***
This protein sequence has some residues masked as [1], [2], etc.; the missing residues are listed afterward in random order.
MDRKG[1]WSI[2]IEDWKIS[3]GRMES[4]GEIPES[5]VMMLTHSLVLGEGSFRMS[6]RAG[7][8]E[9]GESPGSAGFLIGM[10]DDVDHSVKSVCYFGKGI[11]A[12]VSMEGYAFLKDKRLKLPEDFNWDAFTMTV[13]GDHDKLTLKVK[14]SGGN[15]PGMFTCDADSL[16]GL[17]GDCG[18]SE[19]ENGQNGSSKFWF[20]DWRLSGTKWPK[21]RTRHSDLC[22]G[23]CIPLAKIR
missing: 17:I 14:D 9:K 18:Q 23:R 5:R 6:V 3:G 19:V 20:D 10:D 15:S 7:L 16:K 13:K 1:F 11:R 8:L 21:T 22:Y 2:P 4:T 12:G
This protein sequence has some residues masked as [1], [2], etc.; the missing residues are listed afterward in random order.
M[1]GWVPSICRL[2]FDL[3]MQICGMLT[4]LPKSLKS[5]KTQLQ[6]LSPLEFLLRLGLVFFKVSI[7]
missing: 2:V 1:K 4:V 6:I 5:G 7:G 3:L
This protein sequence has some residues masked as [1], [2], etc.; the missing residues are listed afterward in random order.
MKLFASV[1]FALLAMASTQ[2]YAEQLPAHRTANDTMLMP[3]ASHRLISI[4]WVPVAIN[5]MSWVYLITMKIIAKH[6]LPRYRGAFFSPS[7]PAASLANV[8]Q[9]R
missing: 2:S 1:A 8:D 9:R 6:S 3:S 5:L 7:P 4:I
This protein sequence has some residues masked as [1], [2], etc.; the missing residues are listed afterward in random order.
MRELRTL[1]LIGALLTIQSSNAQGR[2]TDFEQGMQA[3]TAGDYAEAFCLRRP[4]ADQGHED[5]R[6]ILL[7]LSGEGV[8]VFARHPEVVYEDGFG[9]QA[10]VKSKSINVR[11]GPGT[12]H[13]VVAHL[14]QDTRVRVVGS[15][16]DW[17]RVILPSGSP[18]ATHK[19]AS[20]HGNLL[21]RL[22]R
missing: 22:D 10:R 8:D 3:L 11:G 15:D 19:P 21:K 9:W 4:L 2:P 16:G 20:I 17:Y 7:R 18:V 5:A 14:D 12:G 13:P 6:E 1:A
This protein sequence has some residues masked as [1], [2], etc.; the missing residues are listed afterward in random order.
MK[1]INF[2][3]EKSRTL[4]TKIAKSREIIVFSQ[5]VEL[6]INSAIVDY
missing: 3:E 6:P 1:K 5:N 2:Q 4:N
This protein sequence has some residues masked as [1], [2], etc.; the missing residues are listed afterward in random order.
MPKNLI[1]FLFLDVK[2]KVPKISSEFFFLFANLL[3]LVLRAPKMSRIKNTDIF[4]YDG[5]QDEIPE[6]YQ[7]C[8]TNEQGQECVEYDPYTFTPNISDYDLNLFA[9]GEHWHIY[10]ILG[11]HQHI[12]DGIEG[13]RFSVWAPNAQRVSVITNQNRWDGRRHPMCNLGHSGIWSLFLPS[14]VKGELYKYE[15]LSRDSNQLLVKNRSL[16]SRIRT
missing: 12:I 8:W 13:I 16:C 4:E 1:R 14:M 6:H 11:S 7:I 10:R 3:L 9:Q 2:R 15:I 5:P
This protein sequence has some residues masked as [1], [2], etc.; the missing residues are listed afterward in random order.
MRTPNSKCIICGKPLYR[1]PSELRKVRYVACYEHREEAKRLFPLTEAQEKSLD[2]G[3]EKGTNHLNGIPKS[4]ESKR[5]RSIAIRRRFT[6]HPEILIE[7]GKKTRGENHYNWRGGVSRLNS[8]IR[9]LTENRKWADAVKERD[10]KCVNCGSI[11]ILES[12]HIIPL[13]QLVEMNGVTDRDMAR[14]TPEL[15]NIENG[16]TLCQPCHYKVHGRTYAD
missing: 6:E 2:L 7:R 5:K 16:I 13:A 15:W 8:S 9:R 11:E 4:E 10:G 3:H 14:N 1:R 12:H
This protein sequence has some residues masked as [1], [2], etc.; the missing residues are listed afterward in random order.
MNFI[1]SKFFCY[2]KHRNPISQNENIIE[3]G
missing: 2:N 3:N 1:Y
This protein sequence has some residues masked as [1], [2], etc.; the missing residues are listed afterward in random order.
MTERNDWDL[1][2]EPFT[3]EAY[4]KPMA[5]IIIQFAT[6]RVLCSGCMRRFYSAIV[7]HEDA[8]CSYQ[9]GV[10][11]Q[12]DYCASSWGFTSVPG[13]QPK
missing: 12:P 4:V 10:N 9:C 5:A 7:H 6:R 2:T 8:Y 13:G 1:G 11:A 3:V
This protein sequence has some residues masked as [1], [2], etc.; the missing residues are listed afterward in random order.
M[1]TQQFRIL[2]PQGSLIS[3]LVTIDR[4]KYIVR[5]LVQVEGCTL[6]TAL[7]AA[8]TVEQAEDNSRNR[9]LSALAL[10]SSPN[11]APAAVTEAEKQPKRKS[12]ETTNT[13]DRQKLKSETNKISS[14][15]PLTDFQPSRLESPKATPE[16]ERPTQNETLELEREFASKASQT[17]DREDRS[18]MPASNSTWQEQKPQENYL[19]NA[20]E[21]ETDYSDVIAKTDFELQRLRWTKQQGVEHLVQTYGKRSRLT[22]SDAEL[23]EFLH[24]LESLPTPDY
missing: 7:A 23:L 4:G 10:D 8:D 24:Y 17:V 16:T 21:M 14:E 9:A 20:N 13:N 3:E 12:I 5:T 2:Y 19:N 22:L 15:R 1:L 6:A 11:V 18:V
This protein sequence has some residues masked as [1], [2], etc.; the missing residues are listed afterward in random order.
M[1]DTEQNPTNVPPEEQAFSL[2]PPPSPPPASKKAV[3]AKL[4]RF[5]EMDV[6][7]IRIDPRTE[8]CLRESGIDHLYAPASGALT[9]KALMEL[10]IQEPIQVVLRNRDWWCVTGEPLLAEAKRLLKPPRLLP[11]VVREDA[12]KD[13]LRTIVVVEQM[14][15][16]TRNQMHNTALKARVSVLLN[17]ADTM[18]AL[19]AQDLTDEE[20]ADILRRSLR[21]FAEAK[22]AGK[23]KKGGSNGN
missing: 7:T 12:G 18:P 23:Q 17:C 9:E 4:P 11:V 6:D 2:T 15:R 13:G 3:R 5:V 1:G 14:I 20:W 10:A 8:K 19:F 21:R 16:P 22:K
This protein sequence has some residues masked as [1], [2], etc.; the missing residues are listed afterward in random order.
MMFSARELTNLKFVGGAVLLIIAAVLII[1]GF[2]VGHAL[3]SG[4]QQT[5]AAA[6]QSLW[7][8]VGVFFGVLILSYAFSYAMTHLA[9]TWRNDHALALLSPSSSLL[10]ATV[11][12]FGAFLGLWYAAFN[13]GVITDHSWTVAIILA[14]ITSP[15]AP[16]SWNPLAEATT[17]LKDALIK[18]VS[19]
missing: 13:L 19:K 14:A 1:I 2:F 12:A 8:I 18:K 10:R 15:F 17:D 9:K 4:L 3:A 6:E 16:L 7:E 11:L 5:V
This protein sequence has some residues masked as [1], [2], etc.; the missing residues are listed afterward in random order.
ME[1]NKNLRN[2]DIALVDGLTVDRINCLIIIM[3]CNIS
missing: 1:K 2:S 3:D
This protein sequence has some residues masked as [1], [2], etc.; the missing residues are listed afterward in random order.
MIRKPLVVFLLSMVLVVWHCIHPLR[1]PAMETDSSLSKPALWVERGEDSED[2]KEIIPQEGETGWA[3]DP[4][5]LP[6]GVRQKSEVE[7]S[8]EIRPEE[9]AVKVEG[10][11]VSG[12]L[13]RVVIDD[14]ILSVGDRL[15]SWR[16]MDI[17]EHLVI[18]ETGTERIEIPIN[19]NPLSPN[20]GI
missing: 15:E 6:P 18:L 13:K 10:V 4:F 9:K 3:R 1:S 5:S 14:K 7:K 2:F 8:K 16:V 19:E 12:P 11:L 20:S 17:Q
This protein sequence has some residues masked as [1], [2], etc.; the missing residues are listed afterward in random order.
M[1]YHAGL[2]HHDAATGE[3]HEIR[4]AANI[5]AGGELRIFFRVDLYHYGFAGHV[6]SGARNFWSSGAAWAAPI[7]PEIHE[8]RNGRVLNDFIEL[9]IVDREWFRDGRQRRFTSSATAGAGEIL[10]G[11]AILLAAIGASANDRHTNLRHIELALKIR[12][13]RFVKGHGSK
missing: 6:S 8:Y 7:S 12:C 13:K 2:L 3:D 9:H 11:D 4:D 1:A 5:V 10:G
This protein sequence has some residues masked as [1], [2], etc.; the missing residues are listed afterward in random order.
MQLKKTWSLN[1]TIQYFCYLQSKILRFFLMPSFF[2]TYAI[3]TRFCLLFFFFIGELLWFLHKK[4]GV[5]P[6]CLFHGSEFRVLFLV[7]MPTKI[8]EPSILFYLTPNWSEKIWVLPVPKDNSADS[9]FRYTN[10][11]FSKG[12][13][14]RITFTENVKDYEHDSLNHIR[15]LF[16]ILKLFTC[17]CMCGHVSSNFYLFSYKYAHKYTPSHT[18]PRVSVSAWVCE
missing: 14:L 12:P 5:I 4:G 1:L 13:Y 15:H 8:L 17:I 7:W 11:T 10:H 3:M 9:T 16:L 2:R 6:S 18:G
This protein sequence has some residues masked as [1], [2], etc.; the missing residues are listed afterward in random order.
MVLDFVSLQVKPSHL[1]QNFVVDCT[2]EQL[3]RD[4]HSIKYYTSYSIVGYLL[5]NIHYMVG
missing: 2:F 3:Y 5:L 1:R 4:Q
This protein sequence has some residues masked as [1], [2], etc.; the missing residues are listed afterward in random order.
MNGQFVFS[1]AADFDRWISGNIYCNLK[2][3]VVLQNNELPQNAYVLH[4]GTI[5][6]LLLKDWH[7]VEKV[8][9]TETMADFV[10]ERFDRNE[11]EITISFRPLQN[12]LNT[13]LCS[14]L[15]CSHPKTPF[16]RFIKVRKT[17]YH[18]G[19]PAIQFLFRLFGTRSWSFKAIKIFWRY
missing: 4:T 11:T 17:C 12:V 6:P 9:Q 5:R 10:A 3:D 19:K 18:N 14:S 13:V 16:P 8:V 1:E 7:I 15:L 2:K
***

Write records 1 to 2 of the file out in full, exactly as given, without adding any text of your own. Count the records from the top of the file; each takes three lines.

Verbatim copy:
This protein sequence has some residues masked as [1], [2], etc.; the missing residues are listed afterward in random order.
MDRKG[1]WSI[2]IEDWKIS[3]GRMES[4]GEIPES[5]VMMLTHSLVLGEGSFRMS[6]RAG[7][8]E[9]GESPGSAGFLIGM[10]DDVDHSVKSVCYFGKGI[11]A[12]VSMEGYAFLKDKRLKLPEDFNWDAFTMTV[13]GDHDKLTLKVK[14]SGGN[15]PGMFTCDADSL[16]GL[17]GDCG[18]SE[19]ENGQNGSSKFWF[20]DWRLSGTKWPK[21]RTRHSDLC[22]G[23]CIPLAKIR
missing: 17:I 14:D 9:K 18:Q 23:R 5:R 6:V 3:G 19:V 20:D 10:D 15:S 7:L 16:K 13:K 1:F 11:R 8:L 21:T 22:Y 2:P 4:T 12:G
This protein sequence has some residues masked as [1], [2], etc.; the missing residues are listed afterward in random order.
M[1]GWVPSICRL[2]FDL[3]MQICGMLT[4]LPKSLKS[5]KTQLQ[6]LSPLEFLLRLGLVFFKVSI[7]
missing: 2:V 1:K 4:V 6:I 5:G 7:G 3:L